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Food Science Doctoral Student Singh 2nd in National Oral Presentation Contest

"It is my great honor and pleasure to work with Asmita, who has outstanding talents in critical thinking skills, co...

FAYETTEVILLE, Ark. – Asmita Singh, a food science graduate student in U of A's Dale Bumpers College of Agricultural, Food and Life Sciences, recently placed second in the Rose Marie Pangborn Graduate Student Competition at the annual national meeting of the Institute of Food Technologists.

Singh, a doctoral student who works with associate professor Han-Seok Seo in the Department of Food Science, competed in the oral division. Her presentation was "Influences of Oral Touch Stimuli on Sensory Perception of, and Emotional Responses to, Cold Tea Beverages: A Case Study of Reusable Straws."

"It is my great honor and pleasure to work with Asmita, who has outstanding talents in critical thinking skills, communication and leadership," said Seo. "Asmita's research presentation at the meeting was remarkable and impactful. I am extremely proud of her great achievement."

Results of her study are scheduled to be published in the March issue of the peer-reviewed journal Food Quality and Preference.

asmita singh caption.jpg

In Singh's study, 134 participants (70 female, 64 male) consumed unsweetened cold black tea samples using five straws made from plastic, paper, copper, stainless steel and silicone. Participants rated the samples with respect to intensity and liking, overall hedonic impression and evoked emotions.

"Tea samples were found to differ with straw materials in terms of flavor liking, mouthfeel liking, and sourness intensity," said Singh. "Interestingly, significant interactions between straw materials and gender were observed in overall hedonic impression and matching associations of straw materials with cold tea samples. Females liked cold tea more when consumed with copper or stainless steel straws than with paper straws while males exhibited no differences with straw material conditions. A gender effect was also found on cold tea samples consumed with different straw materials, with females more emotionally expressive than males toward certain straw material conditions."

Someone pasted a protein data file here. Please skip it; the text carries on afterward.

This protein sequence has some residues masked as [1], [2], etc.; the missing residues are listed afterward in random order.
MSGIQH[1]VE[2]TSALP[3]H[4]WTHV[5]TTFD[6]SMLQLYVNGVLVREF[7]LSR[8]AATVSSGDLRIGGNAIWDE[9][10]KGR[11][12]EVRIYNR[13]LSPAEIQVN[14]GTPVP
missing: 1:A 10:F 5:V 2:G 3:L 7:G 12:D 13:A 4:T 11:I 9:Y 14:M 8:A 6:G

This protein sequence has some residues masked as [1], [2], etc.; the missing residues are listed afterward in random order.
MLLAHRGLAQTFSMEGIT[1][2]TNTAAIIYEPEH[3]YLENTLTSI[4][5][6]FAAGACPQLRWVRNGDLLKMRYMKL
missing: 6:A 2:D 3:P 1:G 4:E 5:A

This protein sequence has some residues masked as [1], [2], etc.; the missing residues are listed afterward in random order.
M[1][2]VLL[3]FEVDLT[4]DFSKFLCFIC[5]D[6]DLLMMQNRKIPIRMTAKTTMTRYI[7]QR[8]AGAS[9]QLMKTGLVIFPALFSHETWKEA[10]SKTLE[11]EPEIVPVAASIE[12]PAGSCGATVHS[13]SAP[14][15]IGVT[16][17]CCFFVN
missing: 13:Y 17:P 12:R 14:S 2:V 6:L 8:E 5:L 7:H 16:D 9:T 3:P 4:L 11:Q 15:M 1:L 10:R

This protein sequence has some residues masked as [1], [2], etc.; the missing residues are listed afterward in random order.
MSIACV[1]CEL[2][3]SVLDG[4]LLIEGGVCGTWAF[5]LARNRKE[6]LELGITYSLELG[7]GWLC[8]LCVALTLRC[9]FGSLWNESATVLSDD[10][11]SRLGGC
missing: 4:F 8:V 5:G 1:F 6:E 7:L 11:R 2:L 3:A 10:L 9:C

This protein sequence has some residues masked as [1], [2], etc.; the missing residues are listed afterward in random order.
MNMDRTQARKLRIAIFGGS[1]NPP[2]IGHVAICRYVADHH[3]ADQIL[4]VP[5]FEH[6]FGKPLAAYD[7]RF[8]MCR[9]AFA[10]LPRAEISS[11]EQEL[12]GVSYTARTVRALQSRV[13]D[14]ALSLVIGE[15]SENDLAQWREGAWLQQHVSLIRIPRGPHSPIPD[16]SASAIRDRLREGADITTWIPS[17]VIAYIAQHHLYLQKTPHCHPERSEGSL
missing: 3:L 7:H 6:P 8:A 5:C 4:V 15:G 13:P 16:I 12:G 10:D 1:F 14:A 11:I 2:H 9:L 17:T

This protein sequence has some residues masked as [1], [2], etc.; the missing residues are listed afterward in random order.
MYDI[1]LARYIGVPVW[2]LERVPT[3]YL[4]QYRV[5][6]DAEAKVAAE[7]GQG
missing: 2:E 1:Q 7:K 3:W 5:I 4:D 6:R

Here's a temporary link to the paper.

Singh was also recently awarded a $2,000 Feeding Tomorrow Scholarship. Singh is the student representative to the Society of Sensory Professionals, a national society for sensory scientists.

She earned her bachelor's degree in food engineering from Sam Higginbottom University of Agriculture, Technology and Sciences in India, where she was awarded the "Meritorious Student Award." She earned her master's degree in food science from the U of A with an emphasis in sensory and consumer sciences.

Seo is a member of the faculty, and a researcher and scientist with the Arkansas Agricultural Experiment Station, the research arm of the U of A System Division of Agriculture, as well as director of the Sensory Science Center in the Department of Food Science...

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